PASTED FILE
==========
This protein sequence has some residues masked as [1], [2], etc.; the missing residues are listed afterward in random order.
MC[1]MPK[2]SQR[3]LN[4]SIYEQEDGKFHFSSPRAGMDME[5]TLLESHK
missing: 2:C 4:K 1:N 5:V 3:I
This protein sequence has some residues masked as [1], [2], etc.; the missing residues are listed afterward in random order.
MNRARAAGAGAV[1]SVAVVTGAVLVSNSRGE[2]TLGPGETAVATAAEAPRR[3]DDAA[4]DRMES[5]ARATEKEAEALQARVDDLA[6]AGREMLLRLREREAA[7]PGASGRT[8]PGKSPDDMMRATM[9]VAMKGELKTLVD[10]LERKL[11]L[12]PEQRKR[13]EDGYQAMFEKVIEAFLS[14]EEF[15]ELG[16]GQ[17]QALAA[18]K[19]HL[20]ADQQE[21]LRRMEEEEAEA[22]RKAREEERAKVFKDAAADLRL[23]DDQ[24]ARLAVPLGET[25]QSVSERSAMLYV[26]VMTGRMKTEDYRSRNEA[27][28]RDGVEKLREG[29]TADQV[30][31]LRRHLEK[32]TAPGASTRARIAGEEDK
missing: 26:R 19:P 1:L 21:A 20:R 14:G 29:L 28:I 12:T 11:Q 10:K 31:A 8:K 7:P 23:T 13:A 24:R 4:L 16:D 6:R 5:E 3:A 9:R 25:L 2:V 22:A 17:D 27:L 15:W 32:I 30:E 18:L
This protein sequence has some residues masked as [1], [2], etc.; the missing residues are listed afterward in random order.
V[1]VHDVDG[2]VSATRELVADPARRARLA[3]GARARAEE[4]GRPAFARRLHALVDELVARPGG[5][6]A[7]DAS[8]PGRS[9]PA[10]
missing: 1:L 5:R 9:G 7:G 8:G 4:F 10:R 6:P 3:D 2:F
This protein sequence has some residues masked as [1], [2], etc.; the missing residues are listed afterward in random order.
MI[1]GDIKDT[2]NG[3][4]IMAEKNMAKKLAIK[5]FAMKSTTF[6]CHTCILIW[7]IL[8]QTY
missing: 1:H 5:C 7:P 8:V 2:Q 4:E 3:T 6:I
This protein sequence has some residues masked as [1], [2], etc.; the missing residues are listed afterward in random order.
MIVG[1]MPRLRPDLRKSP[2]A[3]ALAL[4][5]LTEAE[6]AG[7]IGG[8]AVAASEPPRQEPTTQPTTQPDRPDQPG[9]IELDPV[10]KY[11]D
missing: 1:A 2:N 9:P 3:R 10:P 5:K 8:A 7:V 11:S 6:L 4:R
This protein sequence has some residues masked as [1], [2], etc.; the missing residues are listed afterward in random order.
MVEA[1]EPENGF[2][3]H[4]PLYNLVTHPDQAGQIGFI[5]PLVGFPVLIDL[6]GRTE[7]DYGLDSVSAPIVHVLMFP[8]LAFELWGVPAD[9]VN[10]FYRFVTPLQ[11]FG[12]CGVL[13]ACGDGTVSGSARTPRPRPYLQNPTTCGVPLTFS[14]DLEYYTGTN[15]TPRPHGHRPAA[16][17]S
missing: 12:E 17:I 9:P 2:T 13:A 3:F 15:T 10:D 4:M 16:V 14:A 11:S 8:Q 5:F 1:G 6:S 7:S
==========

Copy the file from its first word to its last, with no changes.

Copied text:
This protein sequence has some residues masked as [1], [2], etc.; the missing residues are listed afterward in random order.
MC[1]MPK[2]SQR[3]LN[4]SIYEQEDGKFHFSSPRAGMDME[5]TLLESHK
missing: 2:C 4:K 1:N 5:V 3:I
This protein sequence has some residues masked as [1], [2], etc.; the missing residues are listed afterward in random order.
MNRARAAGAGAV[1]SVAVVTGAVLVSNSRGE[2]TLGPGETAVATAAEAPRR[3]DDAA[4]DRMES[5]ARATEKEAEALQARVDDLA[6]AGREMLLRLREREAA[7]PGASGRT[8]PGKSPDDMMRATM[9]VAMKGELKTLVD[10]LERKL[11]L[12]PEQRKR[13]EDGYQAMFEKVIEAFLS[14]EEF[15]ELG[16]GQ[17]QALAA[18]K[19]HL[20]ADQQE[21]LRRMEEEEAEA[22]RKAREEERAKVFKDAAADLRL[23]DDQ[24]ARLAVPLGET[25]QSVSERSAMLYV[26]VMTGRMKTEDYRSRNEA[27][28]RDGVEKLREG[29]TADQV[30][31]LRRHLEK[32]TAPGASTRARIAGEEDK
missing: 26:R 19:P 1:L 21:A 20:R 14:G 29:L 28:I 12:T 11:Q 10:K 31:A 8:K 7:P 23:T 13:A 24:R 4:L 16:D 6:R 5:E 3:A 9:R 25:L 2:V 22:A 17:D 27:L 15:W 32:I 30:E 18:L
This protein sequence has some residues masked as [1], [2], etc.; the missing residues are listed afterward in random order.
V[1]VHDVDG[2]VSATRELVADPARRARLA[3]GARARAEE[4]GRPAFARRLHALVDELVARPGG[5][6]A[7]DAS[8]PGRS[9]PA[10]
missing: 1:L 5:R 9:G 7:G 8:G 4:F 10:R 6:P 3:D 2:F
This protein sequence has some residues masked as [1], [2], etc.; the missing residues are listed afterward in random order.
MI[1]GDIKDT[2]NG[3][4]IMAEKNMAKKLAIK[5]FAMKSTTF[6]CHTCILIW[7]IL[8]QTY
missing: 1:H 5:C 7:P 8:V 2:Q 4:E 3:T 6:I
This protein sequence has some residues masked as [1], [2], etc.; the missing residues are listed afterward in random order.
MIVG[1]MPRLRPDLRKSP[2]A[3]ALAL[4][5]LTEAE[6]AG[7]IGG[8]AVAASEPPRQEPTTQPTTQPDRPDQPG[9]IELDPV[10]KY[11]D
missing: 1:A 2:N 9:P 3:R 10:P 5:K 8:A 7:V 11:S 6:L 4:R
This protein sequence has some residues masked as [1], [2], etc.; the missing residues are listed afterward in random order.
MVEA[1]EPENGF[2][3]H[4]PLYNLVTHPDQAGQIGFI[5]PLVGFPVLIDL[6]GRTE[7]DYGLDSVSAPIVHVLMFP[8]LAFELWGVPAD[9]VN[10]FYRFVTPLQ[11]FG[12]CGVL[13]ACGDGTVSGSARTPRPRPYLQNPTTCGVPLTFS[14]DLEYYTGTN[15]TPRPHGHRPAA[16][17]S
missing: 12:E 17:I 9:P 2:T 13:A 3:F 15:T 10:D 4:M 16:V 14:A 11:S 8:Q 5:F 1:G 6:S 7:S